Ms. TUMBARELLO said that, in January, the Fund approved $110 million under “Food Shock Window” and put together the new strategy on fragile and conflict-affected States, adding that Haiti’s humanitarian crisis has been hit hard by the war in Ukraine. Nevertheless, because the country’s financing needs remain very large, import compression will have to take place unless additional external financing from development partners materializes. What should be done collectively is leverage the Fund’s Comparative Advantage which works with the Government to maintain market economic stability. The Fund also provides technical assistance, particularly on raising taxes, in order for the Government to be able finance development assistance, among other things. “Haiti can’t wait,” she stressed, noting that there are a lot of things that could be done before all the uncertainties regarding security and other challenges are resolved. “The IMF has been a trusted partner of Haiti in this journey,” she said, adding that it will continue to support the country in the future and will collaborate with the Council and other development partners towards that end.
Mr. MSELLATI, speaking via videoconference, pointed out that private sector investment remains low due to the lack of financing options, port blockages, food transportation difficulties and destroyed production and supply chains. For its part, WBG is financing a range of projects through international development assistance that sit at the nexus of humanitarian assistance, short-term emergency intervention and longer-term development. As an example, the Bank has supported access to nutritious food and increased climate-smart agriculture. In collaboration with WFP, the United Nations Office for Project Services (UNOPS) and FAO, this project plans to support over 40,000 farmers on adopting improved agricultural technology. It also plans to provide school meals to over 100,000 students. On social protection, the Bank has also supported Haiti on a cash transfer programme for its most vulnerable. Reponses must be needs-based, coordinated and effective, he underscored, calling on all to rebuild trust with the private sector and increase investments in Haiti.
Mr. O’NEILL echoed Haitians’ overwhelming concerns about the ongoing violence, emphasizing that reinforcing schools canteens, which already serve hot meals, should be prioritized. As well, a reinforcement of access to food is needed. He also pointed out that Haiti went from self-sufficient to depending on imports following Bill Clinton’s capitulation to lobbying by rice growers in the United States. Therefore, he called for systemic changes in order to make the country’s food production viable, thereby reducing dependency on imports. More so, rice consumption is a recent habit, with traditional diets being composed of naturally growing crops such as cassava, manioc and breadfruit, which are less resource intensive. Underscoring that food is a right, enshrined in Haiti’s Constitution, he called on steps to be taken that ensure food access and reduce inequalities between cities and provinces.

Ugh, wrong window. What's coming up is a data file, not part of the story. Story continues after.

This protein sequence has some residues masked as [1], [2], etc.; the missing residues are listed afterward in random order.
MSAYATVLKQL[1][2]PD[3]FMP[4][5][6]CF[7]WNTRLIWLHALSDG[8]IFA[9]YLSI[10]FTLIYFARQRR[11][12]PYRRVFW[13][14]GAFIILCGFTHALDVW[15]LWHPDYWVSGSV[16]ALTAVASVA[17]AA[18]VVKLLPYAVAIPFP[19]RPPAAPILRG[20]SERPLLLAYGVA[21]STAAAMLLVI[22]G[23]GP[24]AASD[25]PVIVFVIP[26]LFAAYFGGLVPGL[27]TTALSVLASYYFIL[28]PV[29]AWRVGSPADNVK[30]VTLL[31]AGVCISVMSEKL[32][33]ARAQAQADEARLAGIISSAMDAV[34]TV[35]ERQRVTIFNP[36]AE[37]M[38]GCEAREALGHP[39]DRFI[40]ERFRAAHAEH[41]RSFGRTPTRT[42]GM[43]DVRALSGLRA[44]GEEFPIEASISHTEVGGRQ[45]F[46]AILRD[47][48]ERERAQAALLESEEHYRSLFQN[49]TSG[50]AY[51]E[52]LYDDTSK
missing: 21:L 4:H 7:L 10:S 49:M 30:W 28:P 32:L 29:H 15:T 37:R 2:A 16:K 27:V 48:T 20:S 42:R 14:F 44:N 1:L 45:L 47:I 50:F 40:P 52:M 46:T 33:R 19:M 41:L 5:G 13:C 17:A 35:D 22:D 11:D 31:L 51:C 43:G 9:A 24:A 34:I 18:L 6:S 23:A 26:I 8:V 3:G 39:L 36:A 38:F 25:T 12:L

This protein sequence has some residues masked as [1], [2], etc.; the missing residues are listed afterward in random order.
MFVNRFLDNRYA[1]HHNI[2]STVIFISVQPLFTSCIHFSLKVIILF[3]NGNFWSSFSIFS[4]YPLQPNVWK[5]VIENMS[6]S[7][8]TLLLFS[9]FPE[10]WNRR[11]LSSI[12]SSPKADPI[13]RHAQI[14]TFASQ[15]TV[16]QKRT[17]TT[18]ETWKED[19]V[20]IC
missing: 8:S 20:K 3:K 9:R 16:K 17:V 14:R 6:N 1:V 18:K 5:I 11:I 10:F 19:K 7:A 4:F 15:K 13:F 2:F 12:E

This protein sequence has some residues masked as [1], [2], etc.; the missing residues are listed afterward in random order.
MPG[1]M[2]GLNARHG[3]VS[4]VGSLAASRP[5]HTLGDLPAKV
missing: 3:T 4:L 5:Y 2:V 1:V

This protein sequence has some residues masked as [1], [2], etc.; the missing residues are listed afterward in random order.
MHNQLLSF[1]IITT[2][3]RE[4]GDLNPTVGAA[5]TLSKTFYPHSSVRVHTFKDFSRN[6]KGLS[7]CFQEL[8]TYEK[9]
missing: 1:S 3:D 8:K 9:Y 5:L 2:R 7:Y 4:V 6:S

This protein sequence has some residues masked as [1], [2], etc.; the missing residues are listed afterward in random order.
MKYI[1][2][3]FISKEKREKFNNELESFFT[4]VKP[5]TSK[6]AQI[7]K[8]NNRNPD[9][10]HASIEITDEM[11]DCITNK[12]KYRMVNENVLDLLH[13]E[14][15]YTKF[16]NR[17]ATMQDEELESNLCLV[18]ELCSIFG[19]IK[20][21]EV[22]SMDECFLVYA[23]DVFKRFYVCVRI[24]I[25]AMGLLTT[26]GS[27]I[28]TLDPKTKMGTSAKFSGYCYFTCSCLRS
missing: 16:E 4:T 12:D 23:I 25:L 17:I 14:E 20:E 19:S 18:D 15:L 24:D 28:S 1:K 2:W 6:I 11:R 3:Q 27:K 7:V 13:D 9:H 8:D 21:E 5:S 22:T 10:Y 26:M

Mr. CONILLE stressed that the international community cannot ignore its decades of lessons learned from Haiti’s various crises. Chief among them is the realization that those different crises are not transitory problems but rather one long-term chronic emergency with recurrent, acute phases. This, in turn, has direct implications for how the international community must work in Haiti. In that regard, humanitarian responses should not be based on artificial distinctions between chronic and acute, especially since Haiti deserves long-term commitment and engagement from all. Effective coordination among humanitarian actors, Government entities and all stakeholders is vital as are collaborative platforms, he added. Moreover, accountability and transparency will only enhance trust and ensure the effective use of resources. “Making sure that we can rebuild that trust and that conversation [with the Haitian people], re-establish that relationship so that they are very much involved in the response, I think, is going to be critical,” he said.